I was lucky enough to be working with Bill Arnett in January (Chicago Improv Studio, IO Chicago). Out of the many useful pieces of training and advice, this one sounded pretty great “I want to be here right now. That’s my only motive.” That’s the most essential thing to help you improvise. And easy, right?
I had a tough (read ‘bad’) show a few weeks back and we were trying to figure out what went wrong. We did a proper warm up, there was a full room…
We were doing consistently good shows and had been for a while. But then this stinker came out of nowhere.
We have a policy to just say good things after the show and be constructive with anything else in rehearsal. But we lasted until the tube before we started evaluating what made our improv slip; ‘we were on first, it was a weird room, the audience had never seen improv, the warm up took the piss out of improv’ and so forth. But if a show’s good it tends to cut through the things stacked against it, or at least you can appreciate that the show was good, even if the audience didn’t like it.
Having just had Bill, I wondered if I wanted to be there right then. I had definitely wanted to be there when I arrived, but one of my show buddies was ill and the other was disappointed by that and had been partying till 8am.
I jokingly told my scene partner that I did not have his back, but on reflection I wonder if I was joking? (Also, shit joke, Katy). Perhaps I was mad that he was disappointed in only having me to play with and that he hadn’t slept. I felt like I was going to have to ‘carry’ him, which made it seem like work and not fun.
All you have to do is want to be there.
So I was blaming him for not wanting to be there which made me not want to be there. Newsflash; neither of us wanted to be there.
What if you don’t want to be there and you have to do a show anyway? You can’t drop out of a show just because the vibe isn’t right!
In this team, we normally suggest one personal mission before the show i.e. ‘I’m going to be silly’, ‘I’m going to play emotional honesty', 'I’m going to do some ridiculous characters’, ‘I’m going to use the space well’ etc. Then we all take on the missions as a group and that often determines the style and pace of that evening’s show. We forgot to do our missions. Our missions should have been ‘I’m going to treat you like an artist, a poet and a genius’, ‘I’m going to make you laugh’, ‘I’m going to use this weird space in wonderful ways’.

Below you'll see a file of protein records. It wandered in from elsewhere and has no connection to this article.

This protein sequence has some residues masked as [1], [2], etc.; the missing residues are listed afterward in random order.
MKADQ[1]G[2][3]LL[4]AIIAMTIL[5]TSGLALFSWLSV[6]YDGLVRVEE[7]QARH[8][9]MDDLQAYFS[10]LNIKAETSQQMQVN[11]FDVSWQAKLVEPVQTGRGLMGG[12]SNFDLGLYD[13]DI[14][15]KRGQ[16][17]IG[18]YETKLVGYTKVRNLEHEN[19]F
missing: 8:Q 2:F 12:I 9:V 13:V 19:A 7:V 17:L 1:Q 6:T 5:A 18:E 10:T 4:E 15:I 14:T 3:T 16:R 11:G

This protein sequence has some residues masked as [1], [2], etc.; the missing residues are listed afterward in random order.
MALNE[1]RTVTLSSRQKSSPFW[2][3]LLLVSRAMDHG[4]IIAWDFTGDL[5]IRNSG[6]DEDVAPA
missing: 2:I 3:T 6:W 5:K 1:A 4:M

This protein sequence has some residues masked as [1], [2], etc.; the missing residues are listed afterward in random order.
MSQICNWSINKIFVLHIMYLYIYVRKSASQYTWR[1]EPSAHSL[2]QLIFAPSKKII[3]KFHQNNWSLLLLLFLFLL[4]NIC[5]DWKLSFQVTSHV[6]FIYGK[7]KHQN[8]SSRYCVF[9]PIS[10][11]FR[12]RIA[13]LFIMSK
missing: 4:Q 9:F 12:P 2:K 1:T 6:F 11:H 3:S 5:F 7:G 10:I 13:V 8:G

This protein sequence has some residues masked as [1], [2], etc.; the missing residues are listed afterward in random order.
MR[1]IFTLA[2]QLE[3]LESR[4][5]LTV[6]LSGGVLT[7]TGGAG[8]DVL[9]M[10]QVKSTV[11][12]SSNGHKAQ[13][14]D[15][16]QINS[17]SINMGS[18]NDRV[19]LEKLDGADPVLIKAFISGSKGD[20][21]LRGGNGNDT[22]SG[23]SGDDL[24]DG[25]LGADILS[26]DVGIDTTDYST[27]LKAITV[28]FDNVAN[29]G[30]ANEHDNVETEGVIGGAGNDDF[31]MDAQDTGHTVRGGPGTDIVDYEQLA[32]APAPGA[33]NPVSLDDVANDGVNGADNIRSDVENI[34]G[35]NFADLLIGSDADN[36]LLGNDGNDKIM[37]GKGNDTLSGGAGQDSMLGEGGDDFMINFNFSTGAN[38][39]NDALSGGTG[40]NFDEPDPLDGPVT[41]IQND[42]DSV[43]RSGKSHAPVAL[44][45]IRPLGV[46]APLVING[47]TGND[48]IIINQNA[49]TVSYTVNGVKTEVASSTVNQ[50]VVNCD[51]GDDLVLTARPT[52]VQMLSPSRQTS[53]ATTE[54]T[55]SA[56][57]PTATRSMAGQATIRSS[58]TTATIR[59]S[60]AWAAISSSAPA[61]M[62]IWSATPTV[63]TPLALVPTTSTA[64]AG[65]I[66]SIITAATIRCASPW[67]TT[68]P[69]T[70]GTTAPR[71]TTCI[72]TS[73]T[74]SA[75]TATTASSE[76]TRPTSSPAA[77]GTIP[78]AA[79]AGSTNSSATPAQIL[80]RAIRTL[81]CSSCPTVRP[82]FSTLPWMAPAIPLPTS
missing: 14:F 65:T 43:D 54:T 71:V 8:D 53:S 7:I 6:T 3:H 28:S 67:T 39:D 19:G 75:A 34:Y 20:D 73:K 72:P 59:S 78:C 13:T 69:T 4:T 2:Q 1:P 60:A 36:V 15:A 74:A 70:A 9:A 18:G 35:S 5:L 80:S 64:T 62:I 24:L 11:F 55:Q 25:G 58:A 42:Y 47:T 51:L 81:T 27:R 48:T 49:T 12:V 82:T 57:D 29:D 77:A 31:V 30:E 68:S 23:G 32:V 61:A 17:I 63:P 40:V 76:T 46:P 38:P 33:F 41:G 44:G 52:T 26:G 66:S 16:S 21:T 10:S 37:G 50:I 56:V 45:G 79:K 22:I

Our missions should have been ‘I’m going to treat you like an artist, a poet and a genius’, ‘I’m going to make you laugh’...
So my advice to you and future me is: want to be there: or fake it till you make it and make sure you treat your scene partner like a legend. There is no carrying, there is only improv, which is your favourite thing to do.
This applies to bigger casts too. Everyone is there to play the whole show. Take note if you ever decide just to be the walk-on guy because you’re a bit tired, or ill, or hungover. It’s not okay to just be comedy walk-on guy unless that’s exactly what the show needs you to do at the time. You can’t decide beforehand. You have to be there to serve the whole show and whatever is needed in that show. What if everyone decides to be comedy walk-on guy? That’ll be a shit show.
It’s not okay to announce you'd rather be somewhere else, or you don’t like the show you’re doing, because that stops other people wanting to be there and play with you.
Remind yourself of why you're doing it, why you want to play with those people and what you can do to give them a good time. If you don’t feel good about those people and that show, you should probably be doing another show. Or playing golf.
For me: I definitely want to be here right now; and for the rest of my life.
There are many blogs! Search here for unlisted topics or contact me.
Katy Schutte is a London-based improviser who teaches improv classes in London, Europe and the States. Katy performs with Project2, The Maydays and Destination. See her live show dates for upcoming shows.
Buy the Book!